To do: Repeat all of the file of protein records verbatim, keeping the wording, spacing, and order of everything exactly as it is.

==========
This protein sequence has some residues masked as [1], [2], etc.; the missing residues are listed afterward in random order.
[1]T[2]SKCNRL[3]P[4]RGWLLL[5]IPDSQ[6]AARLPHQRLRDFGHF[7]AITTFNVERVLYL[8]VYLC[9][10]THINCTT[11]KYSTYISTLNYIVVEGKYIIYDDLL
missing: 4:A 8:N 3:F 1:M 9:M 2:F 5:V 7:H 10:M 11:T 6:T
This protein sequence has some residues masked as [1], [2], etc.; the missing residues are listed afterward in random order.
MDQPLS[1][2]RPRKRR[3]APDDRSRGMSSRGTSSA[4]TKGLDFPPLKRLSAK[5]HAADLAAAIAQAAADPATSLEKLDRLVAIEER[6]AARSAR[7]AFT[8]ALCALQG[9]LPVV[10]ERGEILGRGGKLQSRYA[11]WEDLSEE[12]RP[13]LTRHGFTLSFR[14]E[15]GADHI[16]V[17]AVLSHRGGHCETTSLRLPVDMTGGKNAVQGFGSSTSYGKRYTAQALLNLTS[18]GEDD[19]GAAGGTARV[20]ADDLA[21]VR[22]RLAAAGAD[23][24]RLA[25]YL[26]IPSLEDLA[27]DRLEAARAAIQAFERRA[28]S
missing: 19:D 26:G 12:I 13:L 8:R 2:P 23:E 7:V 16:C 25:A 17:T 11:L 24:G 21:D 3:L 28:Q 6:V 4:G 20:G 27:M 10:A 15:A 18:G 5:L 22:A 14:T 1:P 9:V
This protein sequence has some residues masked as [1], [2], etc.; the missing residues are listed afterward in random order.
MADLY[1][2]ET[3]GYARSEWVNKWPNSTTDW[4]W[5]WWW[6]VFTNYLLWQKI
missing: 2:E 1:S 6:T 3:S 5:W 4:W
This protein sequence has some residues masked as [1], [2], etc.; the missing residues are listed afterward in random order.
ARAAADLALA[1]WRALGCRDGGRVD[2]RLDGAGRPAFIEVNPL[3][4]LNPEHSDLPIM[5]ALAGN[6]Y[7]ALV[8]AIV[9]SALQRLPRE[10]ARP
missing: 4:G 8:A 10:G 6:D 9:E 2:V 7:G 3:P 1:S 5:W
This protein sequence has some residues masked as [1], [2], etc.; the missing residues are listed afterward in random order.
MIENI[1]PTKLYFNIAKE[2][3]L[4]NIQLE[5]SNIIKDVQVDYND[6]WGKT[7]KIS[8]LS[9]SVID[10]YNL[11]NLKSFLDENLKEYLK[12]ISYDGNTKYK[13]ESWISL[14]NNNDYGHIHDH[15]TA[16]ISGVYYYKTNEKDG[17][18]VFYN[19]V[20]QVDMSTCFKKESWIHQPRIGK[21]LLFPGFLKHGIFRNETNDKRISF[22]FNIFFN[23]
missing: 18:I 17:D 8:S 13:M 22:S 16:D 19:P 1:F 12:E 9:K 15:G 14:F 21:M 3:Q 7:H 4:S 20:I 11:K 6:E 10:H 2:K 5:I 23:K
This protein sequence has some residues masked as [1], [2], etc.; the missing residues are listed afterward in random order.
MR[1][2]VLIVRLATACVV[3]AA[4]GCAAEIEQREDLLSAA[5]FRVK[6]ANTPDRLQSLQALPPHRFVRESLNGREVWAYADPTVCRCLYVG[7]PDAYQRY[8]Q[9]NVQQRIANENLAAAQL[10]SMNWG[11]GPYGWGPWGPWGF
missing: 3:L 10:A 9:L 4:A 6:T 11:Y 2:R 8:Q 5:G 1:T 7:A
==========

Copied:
This protein sequence has some residues masked as [1], [2], etc.; the missing residues are listed afterward in random order.
[1]T[2]SKCNRL[3]P[4]RGWLLL[5]IPDSQ[6]AARLPHQRLRDFGHF[7]AITTFNVERVLYL[8]VYLC[9][10]THINCTT[11]KYSTYISTLNYIVVEGKYIIYDDLL
missing: 4:A 8:N 3:F 1:M 9:M 2:F 5:V 7:H 10:M 11:T 6:T
This protein sequence has some residues masked as [1], [2], etc.; the missing residues are listed afterward in random order.
MDQPLS[1][2]RPRKRR[3]APDDRSRGMSSRGTSSA[4]TKGLDFPPLKRLSAK[5]HAADLAAAIAQAAADPATSLEKLDRLVAIEER[6]AARSAR[7]AFT[8]ALCALQG[9]LPVV[10]ERGEILGRGGKLQSRYA[11]WEDLSEE[12]RP[13]LTRHGFTLSFR[14]E[15]GADHI[16]V[17]AVLSHRGGHCETTSLRLPVDMTGGKNAVQGFGSSTSYGKRYTAQALLNLTS[18]GEDD[19]GAAGGTARV[20]ADDLA[21]VR[22]RLAAAGAD[23][24]RLA[25]YL[26]IPSLEDLA[27]DRLEAARAAIQAFERRA[28]S
missing: 19:D 26:G 12:I 13:L 8:R 2:P 23:E 7:V 16:C 25:A 17:T 11:L 24:G 21:D 3:L 28:Q 6:V 4:G 20:G 27:M 10:A 15:A 18:G 5:L 22:A 14:T 1:P 9:V
This protein sequence has some residues masked as [1], [2], etc.; the missing residues are listed afterward in random order.
MADLY[1][2]ET[3]GYARSEWVNKWPNSTTDW[4]W[5]WWW[6]VFTNYLLWQKI
missing: 2:E 1:S 6:T 3:S 5:W 4:W
This protein sequence has some residues masked as [1], [2], etc.; the missing residues are listed afterward in random order.
ARAAADLALA[1]WRALGCRDGGRVD[2]RLDGAGRPAFIEVNPL[3][4]LNPEHSDLPIM[5]ALAGN[6]Y[7]ALV[8]AIV[9]SALQRLPRE[10]ARP
missing: 4:G 8:A 10:G 6:D 9:E 2:V 7:G 3:P 1:S 5:W
This protein sequence has some residues masked as [1], [2], etc.; the missing residues are listed afterward in random order.
MIENI[1]PTKLYFNIAKE[2][3]L[4]NIQLE[5]SNIIKDVQVDYND[6]WGKT[7]KIS[8]LS[9]SVID[10]YNL[11]NLKSFLDENLKEYLK[12]ISYDGNTKYK[13]ESWISL[14]NNNDYGHIHDH[15]TA[16]ISGVYYYKTNEKDG[17][18]VFYN[19]V[20]QVDMSTCFKKESWIHQPRIGK[21]LLFPGFLKHGIFRNETNDKRISF[22]FNIFFN[23]
missing: 18:I 17:D 8:S 13:M 22:S 16:D 19:P 1:F 12:E 9:K 15:G 14:F 21:M 3:Q 7:H 4:S 20:I 11:K 6:E 10:H 2:K 5:I 23:K
This protein sequence has some residues masked as [1], [2], etc.; the missing residues are listed afterward in random order.
MR[1][2]VLIVRLATACVV[3]AA[4]GCAAEIEQREDLLSAA[5]FRVK[6]ANTPDRLQSLQALPPHRFVRESLNGREVWAYADPTVCRCLYVG[7]PDAYQRY[8]Q[9]NVQQRIANENLAAAQL[10]SMNWG[11]GPYGWGPWGPWGF
missing: 3:L 10:A 9:L 4:A 6:T 11:Y 2:R 8:Q 5:G 1:T 7:A